Fast forward to 1999. The internet was up and running, albeit very slowly, but it was working good enough that sites like the AutoTrader online opened whole new doors for people. You could now search for cars in other states if you wanted. It was awesome! The search was on. I ended up finding a white 71 coupe in Everett WA. It had the 1400cc motor in it, but it was the 5 speed version. It had been lowered and had some aftermarket wheels too. It was a little rusty and needed some work, but the owner assured me it ran strong. I talked a buddy of mine into flying up to Seattle from SoCal. I needed someone to drive the rental car back after all. I ended up buying the car that day and we drove back down. My parents lived in Southern Oregon at the time so we spent the night at their house then drove back the next day. It was quite the trip, but that’s another story.
I realized pretty quickly though that that FIAT was probably going to cost more than I wanted to put into it. I still drove it occasionally around town, but there was just too much work to be done and I didn’t really have the space for it either. Around that time, I was at a family gathering and was telling this to my uncle whom I bought the original FIAT from 15 years before. He said that he had seen 2 Coupes out by his house and one of them had a For Sale sign on it. I asked him to talk to the owner then let me know what he found out.
About 2 months passed when I received a call from my uncle. He said that he talked to the owner (original owner by the way) and looked at the car himself. He said the car was in excellent shape. Paint was oxidized, but no accident damage and the interior needed work. Other than that it was pretty good. He gave me the owner’s number so I called. We set up a day and time for me to go look at the car. I drove out to my uncles and we both then drove over and took it for a test drive. It ran great and had a nice solid feel to the steering. A good sign. The owner said he was currently running a classified ad in Hemmings for it so he wasn’t sure how long it would last. I asked if I could put a $150.00 deposit on it and have him hold it until I could come back with the rest. He agreed. I drove back a couple weeks later with my previously mentioned brother and handed the owner a check for $1500.00. I still remember driving it home that day. All smiles the whole 80 mile drive.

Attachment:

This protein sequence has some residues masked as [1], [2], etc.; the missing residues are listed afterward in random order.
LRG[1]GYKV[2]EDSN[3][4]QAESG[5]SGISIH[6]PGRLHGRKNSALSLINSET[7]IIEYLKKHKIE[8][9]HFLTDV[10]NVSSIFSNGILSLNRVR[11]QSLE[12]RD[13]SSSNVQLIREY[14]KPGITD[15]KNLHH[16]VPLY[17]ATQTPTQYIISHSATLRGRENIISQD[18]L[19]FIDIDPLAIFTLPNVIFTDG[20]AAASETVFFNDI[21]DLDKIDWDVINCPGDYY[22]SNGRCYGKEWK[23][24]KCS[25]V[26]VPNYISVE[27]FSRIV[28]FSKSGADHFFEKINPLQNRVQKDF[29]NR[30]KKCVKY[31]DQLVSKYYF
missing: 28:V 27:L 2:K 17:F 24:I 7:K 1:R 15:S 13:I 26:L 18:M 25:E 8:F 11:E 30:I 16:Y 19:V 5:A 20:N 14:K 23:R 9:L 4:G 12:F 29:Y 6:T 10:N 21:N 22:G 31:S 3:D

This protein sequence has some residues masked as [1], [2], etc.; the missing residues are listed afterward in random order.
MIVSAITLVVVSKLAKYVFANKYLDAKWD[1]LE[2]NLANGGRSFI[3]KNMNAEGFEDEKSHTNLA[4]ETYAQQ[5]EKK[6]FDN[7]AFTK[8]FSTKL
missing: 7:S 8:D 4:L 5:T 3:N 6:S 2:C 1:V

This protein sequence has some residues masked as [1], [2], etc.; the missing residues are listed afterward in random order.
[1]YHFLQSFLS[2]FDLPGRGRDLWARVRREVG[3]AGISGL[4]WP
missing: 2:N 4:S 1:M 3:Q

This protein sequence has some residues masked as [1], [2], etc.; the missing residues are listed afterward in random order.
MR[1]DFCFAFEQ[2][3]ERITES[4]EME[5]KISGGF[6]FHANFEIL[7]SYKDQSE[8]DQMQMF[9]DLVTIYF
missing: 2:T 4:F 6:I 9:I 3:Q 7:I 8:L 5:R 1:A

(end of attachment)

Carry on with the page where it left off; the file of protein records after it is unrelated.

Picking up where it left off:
Finally another 1971 FIAT 124 Sport Coupe that I could truly appreciate was in my garage.
Over the past 15 years or so I have slowly been working on it, doing various upgrades or modifications, like replacing the 1800 cc motor that the previous owner had put in with the original 1600 cc motor. Added period original Campagnolo wheels, a bigger Weber...also replaced the sun rot interior with the interior from the Washington car (about the only thing worth saving from that one). Also painted it which made a huge difference
I’m older and wiser now so I don’t drive it like I did the blue Coupe 30 years ago, but the car is just as fun as the original was, and it is as I remember it. To me the car has a simple understated design. Nothing overly exciting, but you can tell someone (Boano) put some real thought into the design. It still turns heads and gets comments every single time I drive it. No exaggeration either. The most popular comment is probably something like, “My buddy had one of those back in the day. He loved it!” Or “I remember when those came out..” and of course, “I used to have one of those. Wish I still did.” It’s kind of cool seeing smiles on the older guys’ faces as you can tell that they’re remembering something fondly from their past.
Probably have had 4 - 5 offers to buy, but I will probably never sell it and plan on giving it to my son when he’s old enough. Not sure when that will be as he’s only 4 right now, but thankfully it’s a long way off. Hopefully by the time he’s old enough, he’ll appreciate it for what it is and will enjoy it as much as I do. Can’t wait until he’s old enough to help me work on it either. He’ll need to know that too as the car will be pushing 60 by time he’s ready to drive it.